## What is the definition of Bell state on a n-qubit system?

6

Question 1: The bell state for a 2-qubit system has been defined in Neilsen and Chuang's book as the set of maximally entangled states spanned by $$\{|00\rangle + |11\rangle, |00\rangle - |11\rangle, |01\rangle + |10\rangle, |01\rangle- |10\rangle \}$$. What is the higher dimensional definition of a Bell state for an n-qubits system?

Question 2: More specificity, Consider the toric code on a $$L\times L$$ lattice. There are $$2L^2$$ qubits on it. Consider the minimal case when $$L=3$$, ie. we have $$18$$ qubits. How does the code space look like? Is it some sort of "bell-state" for these qubits? Is it possible to explicitly write the code space for this as in the case of say, a repetition code.

Thanks!

1

Does this GHZ article help?

– Mark S – 2019-06-08T02:16:06.210

I see, but what about other linear combinations? Its still not clear and well-motivated to me.The GHZ state is just one state whereas there are more than one bell state. Is the toric code space a GHZ state? – John Jacob – 2019-06-08T10:41:38.840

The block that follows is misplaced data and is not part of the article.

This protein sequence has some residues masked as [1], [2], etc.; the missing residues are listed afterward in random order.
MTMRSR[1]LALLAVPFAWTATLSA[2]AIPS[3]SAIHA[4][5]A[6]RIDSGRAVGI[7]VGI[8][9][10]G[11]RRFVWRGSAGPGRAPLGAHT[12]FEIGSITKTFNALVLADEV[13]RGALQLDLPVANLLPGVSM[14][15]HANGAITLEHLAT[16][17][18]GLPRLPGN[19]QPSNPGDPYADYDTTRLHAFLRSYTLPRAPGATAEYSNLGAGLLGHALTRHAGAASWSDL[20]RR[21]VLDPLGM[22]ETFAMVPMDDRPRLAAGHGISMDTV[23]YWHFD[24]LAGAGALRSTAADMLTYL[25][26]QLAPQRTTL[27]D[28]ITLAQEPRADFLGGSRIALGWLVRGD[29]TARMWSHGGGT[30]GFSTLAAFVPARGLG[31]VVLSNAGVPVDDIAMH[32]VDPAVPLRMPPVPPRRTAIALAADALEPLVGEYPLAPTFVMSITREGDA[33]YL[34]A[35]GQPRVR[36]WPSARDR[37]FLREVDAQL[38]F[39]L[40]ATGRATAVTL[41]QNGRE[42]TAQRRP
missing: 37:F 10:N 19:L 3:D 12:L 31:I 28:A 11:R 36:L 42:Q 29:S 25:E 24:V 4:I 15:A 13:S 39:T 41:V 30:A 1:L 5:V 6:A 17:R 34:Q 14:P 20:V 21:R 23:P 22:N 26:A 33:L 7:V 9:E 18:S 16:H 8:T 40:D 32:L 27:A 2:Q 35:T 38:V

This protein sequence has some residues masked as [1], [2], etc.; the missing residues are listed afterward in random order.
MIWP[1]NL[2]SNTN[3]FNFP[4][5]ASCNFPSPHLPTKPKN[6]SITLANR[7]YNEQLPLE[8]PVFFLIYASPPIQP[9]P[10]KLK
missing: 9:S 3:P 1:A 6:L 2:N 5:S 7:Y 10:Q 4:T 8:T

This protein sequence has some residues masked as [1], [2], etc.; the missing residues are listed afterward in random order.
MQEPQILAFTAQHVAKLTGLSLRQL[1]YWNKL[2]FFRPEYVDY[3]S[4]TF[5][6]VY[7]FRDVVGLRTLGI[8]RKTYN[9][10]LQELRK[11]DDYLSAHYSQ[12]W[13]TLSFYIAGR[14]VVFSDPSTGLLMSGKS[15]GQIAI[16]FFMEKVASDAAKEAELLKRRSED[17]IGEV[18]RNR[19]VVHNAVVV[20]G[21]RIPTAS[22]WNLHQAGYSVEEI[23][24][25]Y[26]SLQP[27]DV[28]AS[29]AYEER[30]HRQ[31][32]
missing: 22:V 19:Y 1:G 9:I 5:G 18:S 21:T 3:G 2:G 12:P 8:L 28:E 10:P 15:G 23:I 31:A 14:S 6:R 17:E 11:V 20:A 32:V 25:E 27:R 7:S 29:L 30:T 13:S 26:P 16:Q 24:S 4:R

1I don't think of a"Bell state" (singular) as the set of the four enumerated states - a pair of qubits are in a Bell state (singular) if they are in one of the four enumerated Bell states (plural). Similarly it might be ok to think of a qubit being in a superposition of $\vert 010\rangle+\vert 101\rangle$ as being in a "GHZ" state. – Mark S – 2019-06-08T12:27:07.210

1) There are 4 Bell states, namely the ones you listed divided by $$\sqrt{2}$$. There is no "the bell state". The Bell states are only defined for 2 qubits, so there is no "higher dimensional definition of a Bell state". One of the key features of the Bell states is that they're maximally entangled. If this is what you'd like in a higher dimensional analog of the Bell states then you'll want the GHZ states as Mark S suggests. An analysis coming to this conclusion can be found here: https://arxiv.org/pdf/quant-ph/9804045
For the toric code the stabilizers are strings of $$X$$ and $$I$$ or $$Z$$ and $$I$$ derived from the topology of a torus. It would be a tedious but straight forward exercise to explicitly enumerate all the stabilizers for the 3x3 lattice then find the elements spanning their mutual +1 eigenspace (hint: there's 4 of them encoding $$|00\rangle$$, $$|01\rangle$$, $$|10\rangle$$ and $$|11\rangle$$)